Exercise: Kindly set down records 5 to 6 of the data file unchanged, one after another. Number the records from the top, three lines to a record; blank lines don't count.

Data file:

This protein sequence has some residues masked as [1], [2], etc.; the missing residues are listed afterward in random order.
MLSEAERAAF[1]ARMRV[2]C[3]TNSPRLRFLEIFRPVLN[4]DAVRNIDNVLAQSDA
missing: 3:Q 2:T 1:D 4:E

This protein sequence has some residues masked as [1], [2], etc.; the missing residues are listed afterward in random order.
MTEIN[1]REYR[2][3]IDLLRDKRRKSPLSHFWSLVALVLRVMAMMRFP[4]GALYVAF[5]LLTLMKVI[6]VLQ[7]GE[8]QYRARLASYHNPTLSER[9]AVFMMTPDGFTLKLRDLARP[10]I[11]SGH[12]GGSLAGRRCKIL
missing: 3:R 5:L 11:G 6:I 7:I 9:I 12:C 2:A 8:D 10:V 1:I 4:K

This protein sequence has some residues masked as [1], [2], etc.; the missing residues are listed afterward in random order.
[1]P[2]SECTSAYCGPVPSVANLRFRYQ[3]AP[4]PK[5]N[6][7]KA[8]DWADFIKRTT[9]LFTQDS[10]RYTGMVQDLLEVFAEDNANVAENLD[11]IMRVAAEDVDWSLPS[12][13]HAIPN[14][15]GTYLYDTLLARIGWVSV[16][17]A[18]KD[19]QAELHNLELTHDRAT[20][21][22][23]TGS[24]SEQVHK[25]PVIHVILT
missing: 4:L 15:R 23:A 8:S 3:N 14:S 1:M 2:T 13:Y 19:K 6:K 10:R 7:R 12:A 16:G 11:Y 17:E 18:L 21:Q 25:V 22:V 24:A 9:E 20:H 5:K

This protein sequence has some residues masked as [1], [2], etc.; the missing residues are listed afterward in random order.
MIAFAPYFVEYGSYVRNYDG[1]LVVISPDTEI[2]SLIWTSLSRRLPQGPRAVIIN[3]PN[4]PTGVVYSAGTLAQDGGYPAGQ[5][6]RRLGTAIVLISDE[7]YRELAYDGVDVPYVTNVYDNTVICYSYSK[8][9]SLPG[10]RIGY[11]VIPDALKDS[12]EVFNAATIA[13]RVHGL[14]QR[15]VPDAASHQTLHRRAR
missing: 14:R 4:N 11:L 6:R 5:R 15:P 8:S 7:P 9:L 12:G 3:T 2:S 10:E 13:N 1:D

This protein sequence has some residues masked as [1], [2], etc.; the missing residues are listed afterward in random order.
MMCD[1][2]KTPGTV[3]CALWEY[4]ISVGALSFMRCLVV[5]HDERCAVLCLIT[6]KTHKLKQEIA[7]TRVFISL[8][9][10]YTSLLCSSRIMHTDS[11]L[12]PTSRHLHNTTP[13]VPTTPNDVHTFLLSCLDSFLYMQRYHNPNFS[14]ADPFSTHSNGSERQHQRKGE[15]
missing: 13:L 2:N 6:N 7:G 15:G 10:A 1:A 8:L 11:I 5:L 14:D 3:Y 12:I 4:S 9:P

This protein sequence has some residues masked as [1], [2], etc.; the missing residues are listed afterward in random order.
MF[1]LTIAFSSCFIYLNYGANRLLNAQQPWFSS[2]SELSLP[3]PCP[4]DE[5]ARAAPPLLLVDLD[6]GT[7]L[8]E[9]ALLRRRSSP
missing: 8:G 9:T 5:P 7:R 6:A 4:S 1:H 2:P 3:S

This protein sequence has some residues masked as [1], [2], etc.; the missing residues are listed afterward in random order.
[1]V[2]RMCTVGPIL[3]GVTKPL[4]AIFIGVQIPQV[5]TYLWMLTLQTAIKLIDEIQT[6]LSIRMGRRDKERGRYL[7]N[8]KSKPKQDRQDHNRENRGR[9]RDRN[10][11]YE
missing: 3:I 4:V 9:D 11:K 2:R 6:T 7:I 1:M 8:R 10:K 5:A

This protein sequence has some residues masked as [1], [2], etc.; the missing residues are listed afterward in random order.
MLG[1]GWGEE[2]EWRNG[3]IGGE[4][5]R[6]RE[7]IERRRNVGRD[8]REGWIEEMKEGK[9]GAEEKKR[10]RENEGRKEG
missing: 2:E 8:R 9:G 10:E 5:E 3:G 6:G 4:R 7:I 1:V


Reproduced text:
This protein sequence has some residues masked as [1], [2], etc.; the missing residues are listed afterward in random order.
MMCD[1][2]KTPGTV[3]CALWEY[4]ISVGALSFMRCLVV[5]HDERCAVLCLIT[6]KTHKLKQEIA[7]TRVFISL[8][9][10]YTSLLCSSRIMHTDS[11]L[12]PTSRHLHNTTP[13]VPTTPNDVHTFLLSCLDSFLYMQRYHNPNFS[14]ADPFSTHSNGSERQHQRKGE[15]
missing: 13:L 2:N 6:N 7:G 15:G 10:A 1:A 8:L 11:I 5:L 14:D 3:Y 12:I 4:S 9:P

This protein sequence has some residues masked as [1], [2], etc.; the missing residues are listed afterward in random order.
MF[1]LTIAFSSCFIYLNYGANRLLNAQQPWFSS[2]SELSLP[3]PCP[4]DE[5]ARAAPPLLLVDLD[6]GT[7]L[8]E[9]ALLRRRSSP
missing: 8:G 9:T 5:P 7:R 6:A 4:S 1:H 2:P 3:S